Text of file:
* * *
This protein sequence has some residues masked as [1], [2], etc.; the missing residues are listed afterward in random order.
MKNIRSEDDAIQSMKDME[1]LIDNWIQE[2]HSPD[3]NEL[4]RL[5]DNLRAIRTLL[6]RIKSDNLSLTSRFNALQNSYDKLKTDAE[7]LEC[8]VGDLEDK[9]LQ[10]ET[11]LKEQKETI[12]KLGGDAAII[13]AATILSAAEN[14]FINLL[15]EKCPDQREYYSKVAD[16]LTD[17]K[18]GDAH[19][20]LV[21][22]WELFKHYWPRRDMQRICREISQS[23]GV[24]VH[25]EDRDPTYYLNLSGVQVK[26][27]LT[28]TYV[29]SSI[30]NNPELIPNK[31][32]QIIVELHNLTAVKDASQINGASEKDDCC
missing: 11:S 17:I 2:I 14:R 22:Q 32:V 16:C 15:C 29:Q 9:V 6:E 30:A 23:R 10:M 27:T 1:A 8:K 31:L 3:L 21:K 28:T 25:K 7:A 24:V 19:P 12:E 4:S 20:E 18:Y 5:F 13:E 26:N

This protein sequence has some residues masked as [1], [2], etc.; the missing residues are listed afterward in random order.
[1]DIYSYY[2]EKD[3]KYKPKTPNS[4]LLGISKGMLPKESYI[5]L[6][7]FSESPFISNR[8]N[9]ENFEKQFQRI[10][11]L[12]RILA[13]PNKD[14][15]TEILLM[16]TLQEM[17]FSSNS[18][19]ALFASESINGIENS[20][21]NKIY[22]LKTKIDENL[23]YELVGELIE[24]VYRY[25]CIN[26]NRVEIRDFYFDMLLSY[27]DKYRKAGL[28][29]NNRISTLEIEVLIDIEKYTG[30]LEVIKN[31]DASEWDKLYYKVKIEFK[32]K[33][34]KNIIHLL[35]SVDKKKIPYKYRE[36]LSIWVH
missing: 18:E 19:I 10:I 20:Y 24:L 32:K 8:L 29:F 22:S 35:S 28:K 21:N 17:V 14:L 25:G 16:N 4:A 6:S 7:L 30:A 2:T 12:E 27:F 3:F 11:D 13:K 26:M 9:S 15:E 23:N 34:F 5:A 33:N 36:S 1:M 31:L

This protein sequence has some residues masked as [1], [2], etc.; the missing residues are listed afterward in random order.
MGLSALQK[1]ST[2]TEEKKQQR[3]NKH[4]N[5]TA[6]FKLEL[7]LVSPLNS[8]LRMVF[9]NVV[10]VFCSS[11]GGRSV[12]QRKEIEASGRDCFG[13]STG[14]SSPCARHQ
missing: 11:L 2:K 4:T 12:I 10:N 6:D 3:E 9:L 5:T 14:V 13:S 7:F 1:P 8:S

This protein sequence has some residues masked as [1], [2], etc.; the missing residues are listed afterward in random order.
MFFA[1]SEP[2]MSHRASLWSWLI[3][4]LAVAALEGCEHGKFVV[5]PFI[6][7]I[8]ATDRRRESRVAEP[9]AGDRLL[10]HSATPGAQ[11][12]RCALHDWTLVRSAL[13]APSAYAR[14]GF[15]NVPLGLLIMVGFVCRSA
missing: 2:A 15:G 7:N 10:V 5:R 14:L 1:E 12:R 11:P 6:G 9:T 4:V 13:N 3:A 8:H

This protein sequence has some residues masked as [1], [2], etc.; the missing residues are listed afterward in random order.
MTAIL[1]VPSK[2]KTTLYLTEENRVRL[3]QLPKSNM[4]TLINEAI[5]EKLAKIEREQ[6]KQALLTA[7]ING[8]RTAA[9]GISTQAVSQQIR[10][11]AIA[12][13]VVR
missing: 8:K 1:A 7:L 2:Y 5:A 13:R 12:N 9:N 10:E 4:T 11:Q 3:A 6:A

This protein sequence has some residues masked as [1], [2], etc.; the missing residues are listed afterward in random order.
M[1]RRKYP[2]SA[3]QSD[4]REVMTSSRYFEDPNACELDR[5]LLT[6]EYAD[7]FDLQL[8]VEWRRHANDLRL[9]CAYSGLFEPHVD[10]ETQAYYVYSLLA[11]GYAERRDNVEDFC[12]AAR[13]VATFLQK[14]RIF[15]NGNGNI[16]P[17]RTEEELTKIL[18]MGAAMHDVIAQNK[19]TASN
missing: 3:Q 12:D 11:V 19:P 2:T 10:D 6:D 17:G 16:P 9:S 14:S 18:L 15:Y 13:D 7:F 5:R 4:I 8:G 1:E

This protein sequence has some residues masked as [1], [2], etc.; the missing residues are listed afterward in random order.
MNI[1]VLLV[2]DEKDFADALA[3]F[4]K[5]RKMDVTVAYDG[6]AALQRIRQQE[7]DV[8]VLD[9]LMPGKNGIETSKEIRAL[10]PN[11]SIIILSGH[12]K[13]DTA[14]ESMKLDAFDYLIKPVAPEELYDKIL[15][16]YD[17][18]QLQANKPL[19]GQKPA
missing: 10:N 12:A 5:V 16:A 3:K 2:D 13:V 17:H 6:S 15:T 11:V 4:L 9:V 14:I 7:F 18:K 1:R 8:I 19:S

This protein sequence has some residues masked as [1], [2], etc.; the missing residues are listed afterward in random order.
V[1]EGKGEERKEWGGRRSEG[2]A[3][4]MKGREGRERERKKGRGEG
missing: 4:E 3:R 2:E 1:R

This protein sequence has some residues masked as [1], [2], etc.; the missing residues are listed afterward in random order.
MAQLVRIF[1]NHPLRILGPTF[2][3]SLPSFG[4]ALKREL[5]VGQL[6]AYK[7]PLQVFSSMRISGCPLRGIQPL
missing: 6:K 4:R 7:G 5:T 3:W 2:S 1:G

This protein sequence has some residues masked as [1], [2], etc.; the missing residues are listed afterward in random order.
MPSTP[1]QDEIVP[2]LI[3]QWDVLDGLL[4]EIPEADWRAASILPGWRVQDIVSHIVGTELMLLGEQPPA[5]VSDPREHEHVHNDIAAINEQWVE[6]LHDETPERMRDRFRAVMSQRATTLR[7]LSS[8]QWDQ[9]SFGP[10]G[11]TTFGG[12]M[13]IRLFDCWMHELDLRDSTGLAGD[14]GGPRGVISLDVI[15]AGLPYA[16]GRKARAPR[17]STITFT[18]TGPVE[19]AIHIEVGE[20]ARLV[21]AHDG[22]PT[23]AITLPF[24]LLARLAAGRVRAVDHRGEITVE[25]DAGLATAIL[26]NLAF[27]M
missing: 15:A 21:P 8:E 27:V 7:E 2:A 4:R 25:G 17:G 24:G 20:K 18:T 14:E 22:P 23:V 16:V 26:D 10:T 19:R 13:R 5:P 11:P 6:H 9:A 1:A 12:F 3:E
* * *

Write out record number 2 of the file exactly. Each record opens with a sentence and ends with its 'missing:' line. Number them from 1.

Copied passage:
This protein sequence has some residues masked as [1], [2], etc.; the missing residues are listed afterward in random order.
[1]DIYSYY[2]EKD[3]KYKPKTPNS[4]LLGISKGMLPKESYI[5]L[6][7]FSESPFISNR[8]N[9]ENFEKQFQRI[10][11]L[12]RILA[13]PNKD[14][15]TEILLM[16]TLQEM[17]FSSNS[18][19]ALFASESINGIENS[20][21]NKIY[22]LKTKIDENL[23]YELVGELIE[24]VYRY[25]CIN[26]NRVEIRDFYFDMLLSY[27]DKYRKAGL[28][29]NNRISTLEIEVLIDIEKYTG[30]LEVIKN[31]DASEWDKLYYKVKIEFK[32]K[33][34]KNIIHLL[35]SVDKKKIPYKYRE[36]LSIWVH
missing: 18:E 19:I 10:I 20:Y 24:L 32:K 8:L 29:F 22:S 35:S 28:K 21:N 17:V 14:L 25:G 16:N 4:A 6:S 7:L 30:A 2:T 12:E 27:F 3:F 11:D 13:K 26:M 9:S 15:E 23:N 34:F 5:A 33:N 36:S 1:M 31:L